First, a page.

Do you remember your first, and if there was one, last perm? Please share stories in the comments.

[1] A little off-topic, but for most of elementary school I wore my hair in two cornrows like in the photo above. One day everyone was playing in each other’s hair and one of the bossier girls convinced me to let her undo my braids, which of course she was unable to put back, so my hair was everywhichaway for the rest of the afternoon. I was crying so hard when my dad came to get me that day, but it was a good lesson.

Also check out Aliya S. King’s hair journey.


  • Miss Mary Mack said:

    These photos KILLED ME. Like for real, dead. I bet we all have some just like them but dont have the guts to put them online, so thanks!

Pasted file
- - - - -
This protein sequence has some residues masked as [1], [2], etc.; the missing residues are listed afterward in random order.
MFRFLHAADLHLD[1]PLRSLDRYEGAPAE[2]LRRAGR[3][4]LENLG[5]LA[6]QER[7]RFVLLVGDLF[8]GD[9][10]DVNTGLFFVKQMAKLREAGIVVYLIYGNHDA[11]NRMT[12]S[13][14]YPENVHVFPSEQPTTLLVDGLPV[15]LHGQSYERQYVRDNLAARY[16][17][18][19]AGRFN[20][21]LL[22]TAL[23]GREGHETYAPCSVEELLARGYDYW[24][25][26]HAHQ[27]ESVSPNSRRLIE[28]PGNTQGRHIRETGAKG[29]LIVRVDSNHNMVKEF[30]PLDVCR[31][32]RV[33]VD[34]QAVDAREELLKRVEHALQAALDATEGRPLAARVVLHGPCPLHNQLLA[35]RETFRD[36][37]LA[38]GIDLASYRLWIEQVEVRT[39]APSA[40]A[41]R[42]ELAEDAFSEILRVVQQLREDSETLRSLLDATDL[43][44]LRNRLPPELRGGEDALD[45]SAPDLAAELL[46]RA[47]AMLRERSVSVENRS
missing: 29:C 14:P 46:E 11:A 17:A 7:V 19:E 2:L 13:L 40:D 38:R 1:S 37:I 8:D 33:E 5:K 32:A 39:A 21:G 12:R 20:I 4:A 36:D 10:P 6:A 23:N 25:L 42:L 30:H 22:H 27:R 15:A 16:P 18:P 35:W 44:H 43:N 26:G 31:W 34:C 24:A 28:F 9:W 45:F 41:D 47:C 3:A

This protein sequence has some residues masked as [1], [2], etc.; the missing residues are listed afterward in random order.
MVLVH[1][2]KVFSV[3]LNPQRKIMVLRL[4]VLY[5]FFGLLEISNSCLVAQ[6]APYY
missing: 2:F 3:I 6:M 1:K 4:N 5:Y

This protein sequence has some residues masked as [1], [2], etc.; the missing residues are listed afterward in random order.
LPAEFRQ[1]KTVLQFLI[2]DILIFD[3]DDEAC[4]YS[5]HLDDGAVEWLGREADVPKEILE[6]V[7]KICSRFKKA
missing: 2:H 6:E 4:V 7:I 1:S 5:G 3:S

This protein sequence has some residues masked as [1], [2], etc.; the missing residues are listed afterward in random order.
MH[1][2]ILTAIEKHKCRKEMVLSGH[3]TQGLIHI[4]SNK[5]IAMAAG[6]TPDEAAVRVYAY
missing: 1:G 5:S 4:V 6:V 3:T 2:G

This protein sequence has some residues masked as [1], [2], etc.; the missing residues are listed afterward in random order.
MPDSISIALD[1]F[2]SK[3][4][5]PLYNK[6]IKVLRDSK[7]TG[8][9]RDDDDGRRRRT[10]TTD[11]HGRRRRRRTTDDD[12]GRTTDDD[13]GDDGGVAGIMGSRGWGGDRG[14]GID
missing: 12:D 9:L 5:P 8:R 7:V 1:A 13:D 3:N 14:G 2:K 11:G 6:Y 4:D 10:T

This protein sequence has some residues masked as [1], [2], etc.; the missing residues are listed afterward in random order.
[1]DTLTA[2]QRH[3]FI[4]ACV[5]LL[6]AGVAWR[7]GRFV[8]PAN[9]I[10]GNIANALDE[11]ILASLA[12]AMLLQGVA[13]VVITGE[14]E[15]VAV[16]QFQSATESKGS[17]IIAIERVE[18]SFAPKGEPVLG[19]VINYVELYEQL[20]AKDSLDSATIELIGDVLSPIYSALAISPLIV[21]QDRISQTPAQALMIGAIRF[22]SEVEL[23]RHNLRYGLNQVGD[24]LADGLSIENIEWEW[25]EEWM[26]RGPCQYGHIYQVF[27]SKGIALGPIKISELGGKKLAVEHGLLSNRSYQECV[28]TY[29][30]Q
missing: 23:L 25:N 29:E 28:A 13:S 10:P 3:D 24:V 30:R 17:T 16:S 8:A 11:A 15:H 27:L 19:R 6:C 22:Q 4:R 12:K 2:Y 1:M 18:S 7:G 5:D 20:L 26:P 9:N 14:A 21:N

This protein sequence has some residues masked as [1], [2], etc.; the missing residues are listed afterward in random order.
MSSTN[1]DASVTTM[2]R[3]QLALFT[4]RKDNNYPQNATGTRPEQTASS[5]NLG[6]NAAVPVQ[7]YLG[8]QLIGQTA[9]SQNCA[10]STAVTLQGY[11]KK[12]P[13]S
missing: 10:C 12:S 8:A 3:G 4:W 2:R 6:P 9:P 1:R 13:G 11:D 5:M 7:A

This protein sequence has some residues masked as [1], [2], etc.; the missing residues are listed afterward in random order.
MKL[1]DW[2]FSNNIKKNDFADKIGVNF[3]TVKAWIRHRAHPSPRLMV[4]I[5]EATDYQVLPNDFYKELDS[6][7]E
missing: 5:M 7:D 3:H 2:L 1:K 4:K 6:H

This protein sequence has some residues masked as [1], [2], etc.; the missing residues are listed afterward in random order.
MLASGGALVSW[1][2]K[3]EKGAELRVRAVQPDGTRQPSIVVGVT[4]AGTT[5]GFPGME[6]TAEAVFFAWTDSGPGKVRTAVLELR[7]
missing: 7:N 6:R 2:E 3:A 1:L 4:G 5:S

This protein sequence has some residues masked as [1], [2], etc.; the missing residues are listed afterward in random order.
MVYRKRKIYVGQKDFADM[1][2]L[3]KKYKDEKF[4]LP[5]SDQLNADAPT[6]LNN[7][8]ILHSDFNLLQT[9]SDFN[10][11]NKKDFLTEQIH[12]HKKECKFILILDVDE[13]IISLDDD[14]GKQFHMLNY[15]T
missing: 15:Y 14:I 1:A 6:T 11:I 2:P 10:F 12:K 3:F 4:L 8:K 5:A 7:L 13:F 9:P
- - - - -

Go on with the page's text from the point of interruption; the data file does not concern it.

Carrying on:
This post made me remember why I first got a perm and it was for similar reasons. I was a little bit older than most of the other girls but it was just a rite of passage like starting to wear a bra or deodorant.

    Great post!

  • Cille said:

    I used to call those two cornrows the “Rudy” and would beg my mother to put in my hair whenever I got the chance to have input. I loved this post!

  • Dara said:

    1. i am so mad at you for that ford family children pose. you and don actually look charming…i, on the other hand, look like a school marm on acid.

    2. braid bangs were the truth in our household. they got rocked so hard, ya’ll dont even know! there was never a foam roller-less moment and you’d be salty all day the next day if you forgot that little square of tissue paper (what role did that even play?…i still don’t know. you must’ve forgotten yours on the day of this photo…lookin kinda limp).